Space Shuttle, ISS Begin Equipment Transfer

Posted July 11th, 2011 at 4:35 am (UTC-5)
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The crews aboard the U.S. space shuttle Atlantis and the International Space Station will spend Monday moving the 12.5-ton Raffaello multi-purpose module from the shuttle cargo bay to the space station.

The module is packed with more than 8,000 pounds of spare parts, equipment, food and other supplies that will sustain space station operations through 2012.

Meanwhile, the U.S. space agency NASA is tracking a piece of Soviet space debris that it says could collide Tuesday with the space station and shuttle. The debris is expected to make its closest approach right in the middle of a planned spacewalk.

NASA officials say the debris is from a Soviet-era satellite and is one of a half million pieces of space debris the agency tracks.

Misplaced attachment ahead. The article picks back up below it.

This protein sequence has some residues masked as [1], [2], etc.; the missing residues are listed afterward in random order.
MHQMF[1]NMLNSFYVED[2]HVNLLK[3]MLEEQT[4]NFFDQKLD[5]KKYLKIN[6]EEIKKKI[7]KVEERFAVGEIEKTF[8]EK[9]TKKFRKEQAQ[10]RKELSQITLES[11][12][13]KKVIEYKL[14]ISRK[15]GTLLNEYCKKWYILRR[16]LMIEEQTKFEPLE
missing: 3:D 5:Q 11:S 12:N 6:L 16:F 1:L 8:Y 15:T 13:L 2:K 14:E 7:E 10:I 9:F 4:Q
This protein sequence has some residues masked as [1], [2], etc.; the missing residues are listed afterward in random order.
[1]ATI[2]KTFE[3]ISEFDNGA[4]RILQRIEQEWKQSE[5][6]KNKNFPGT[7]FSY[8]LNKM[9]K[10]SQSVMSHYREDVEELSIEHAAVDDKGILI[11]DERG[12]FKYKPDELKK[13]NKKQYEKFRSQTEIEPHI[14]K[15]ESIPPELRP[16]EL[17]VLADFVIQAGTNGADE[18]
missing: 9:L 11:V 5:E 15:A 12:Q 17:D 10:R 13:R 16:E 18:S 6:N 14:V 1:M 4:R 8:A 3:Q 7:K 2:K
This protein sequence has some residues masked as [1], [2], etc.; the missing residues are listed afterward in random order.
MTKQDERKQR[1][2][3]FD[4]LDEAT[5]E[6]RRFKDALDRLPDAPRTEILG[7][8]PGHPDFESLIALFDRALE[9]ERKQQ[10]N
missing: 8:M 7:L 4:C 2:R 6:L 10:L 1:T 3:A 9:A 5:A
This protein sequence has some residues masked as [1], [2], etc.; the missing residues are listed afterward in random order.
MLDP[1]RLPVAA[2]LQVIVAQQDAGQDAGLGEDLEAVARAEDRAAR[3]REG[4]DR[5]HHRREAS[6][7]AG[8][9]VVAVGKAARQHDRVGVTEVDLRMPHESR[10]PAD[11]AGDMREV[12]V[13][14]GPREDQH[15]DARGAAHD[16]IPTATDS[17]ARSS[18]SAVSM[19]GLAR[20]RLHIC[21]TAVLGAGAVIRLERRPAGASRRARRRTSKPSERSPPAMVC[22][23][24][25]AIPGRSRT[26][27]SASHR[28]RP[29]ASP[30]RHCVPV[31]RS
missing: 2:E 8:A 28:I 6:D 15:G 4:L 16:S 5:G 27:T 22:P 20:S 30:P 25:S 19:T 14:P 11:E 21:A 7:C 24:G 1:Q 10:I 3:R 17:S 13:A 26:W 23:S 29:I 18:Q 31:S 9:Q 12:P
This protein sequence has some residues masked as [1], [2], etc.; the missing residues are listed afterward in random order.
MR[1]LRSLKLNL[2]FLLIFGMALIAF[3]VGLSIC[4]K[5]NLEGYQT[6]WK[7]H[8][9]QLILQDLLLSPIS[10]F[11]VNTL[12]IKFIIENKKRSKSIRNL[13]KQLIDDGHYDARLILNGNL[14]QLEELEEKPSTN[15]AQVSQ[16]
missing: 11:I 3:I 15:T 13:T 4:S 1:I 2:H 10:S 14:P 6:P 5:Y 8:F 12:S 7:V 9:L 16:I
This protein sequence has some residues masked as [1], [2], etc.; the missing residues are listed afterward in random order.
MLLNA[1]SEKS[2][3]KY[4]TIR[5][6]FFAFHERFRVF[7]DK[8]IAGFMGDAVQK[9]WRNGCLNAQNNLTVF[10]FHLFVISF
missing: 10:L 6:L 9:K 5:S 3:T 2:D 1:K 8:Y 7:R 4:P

Atlantis docked Sunday at the ISS, marking the 12th and final visit by the shuttle to the space station. Upon its return to Earth next week, Atlantis will be retired and the 30-year U.S. space shuttle program will be over.

The combined crew of 10 members have begun more than a week of work transferring a year's worth of supplies and equipment to the space station.

NASA administrator Charles Bolden told CNN television Sunday that he expects a new U.S.-made spacecraft to be ready to travel to the International Space Station by 2015. He said “not long after that,” he hopes to see the U.S. leading a mission into deep space.

NASA is ending the shuttle program to concentrate resources on deep-space exploration. The agency is working with several commercial U.S. aerospace companies to develop vehicles to replace the shuttles. Until then, Russia's Soyuz spacecraft will ferry U.S. astronauts to and from the ISS, while Russian, European and Japanese cargo spacecraft will continue their resupply and waste disposal missions to the station.